Dams, levees, and dikes all play a critical role in flood prevention. While each of these structures offers similar functions, they are not the same and these terms should not be used interchangeably. Continue reading as we break down the differences between these structures.
Dams are man-made or beaver-made structures that run through or across bodies of water. Their main purpose is to create a barrier that holds back water, raising its level and resulting in a reservoir that can be used as a water supply or to generate electricity.
Dams have water on both sides, and the reservoirs they create can suppress floods, provide water for navigability, industrial purposes, irrigation, and human ingestion. They are used to constrain and make use of water flow across streams and rivers.
A cofferdam system is an inflatable, manmade dam that helps temporarily control the movement of water. Gentle on the environment, they keep one side of the structure dry through dewatering, damming, or diversion.
Beaver dams, however, can disturb the natural water flow in a federal or state wildlife management area. In these situations, professionals (like those at Stan’s Airboat & Marsh) are called on to deconstruct the dams and position the water flow correctly so that it does not flood the surrounding area.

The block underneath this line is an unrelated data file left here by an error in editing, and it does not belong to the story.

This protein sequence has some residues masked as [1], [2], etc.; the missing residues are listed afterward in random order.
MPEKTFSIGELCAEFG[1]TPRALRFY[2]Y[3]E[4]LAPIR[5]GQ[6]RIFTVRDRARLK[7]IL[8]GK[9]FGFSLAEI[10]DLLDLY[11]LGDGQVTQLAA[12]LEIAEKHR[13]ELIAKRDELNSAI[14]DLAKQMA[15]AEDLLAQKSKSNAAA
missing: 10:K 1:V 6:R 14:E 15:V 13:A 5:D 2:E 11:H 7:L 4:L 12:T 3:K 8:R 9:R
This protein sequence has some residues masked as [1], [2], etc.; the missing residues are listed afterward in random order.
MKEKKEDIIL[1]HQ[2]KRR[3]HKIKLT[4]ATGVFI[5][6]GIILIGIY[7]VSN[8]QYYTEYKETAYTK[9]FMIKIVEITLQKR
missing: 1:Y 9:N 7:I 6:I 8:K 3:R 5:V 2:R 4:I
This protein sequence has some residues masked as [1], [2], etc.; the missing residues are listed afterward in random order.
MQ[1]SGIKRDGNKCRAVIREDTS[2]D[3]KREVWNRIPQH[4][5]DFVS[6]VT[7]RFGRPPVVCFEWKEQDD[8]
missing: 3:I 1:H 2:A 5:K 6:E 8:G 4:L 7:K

The purpose of a levee is to keep river banks from spilling over or to control the flow of ocean waves. Levees are typically earthen embankments that are designed to control, divert, or contain the flow of water to reduce flood risk.
Unlike dams, these man-made structures typically have water only on one side in order to protect the dry land on the other side. Unfortunately, as seen during Hurricane Katrina, levees can breach and flooding can occur when excess rainfall or melting snow causes water levels to rise.
Levees are critical when it comes to protecting cities in low-lying areas. At Stan’s Airboat & Marsh Excavator Service, our mash excavators can easily access swamp and marsh land areas to construct levees for hurricane protection.
Similar to levees, dikes are embankments with water on one side used to control flooding. These structures protect land that would otherwise be underwater the majority of the time.
The original purpose of dikes was to reclaim land from the sea. The most famous dike system can be seen in the Netherlands, where over 25% of the country falls below sea level.
At Stan’s, our excavation contractors are highly skilled in working in the wettest, most difficult terrains of the swamp. For levee construction, dam removal, or marsh excavation, contact us today! We look forward to assisting you on your next job.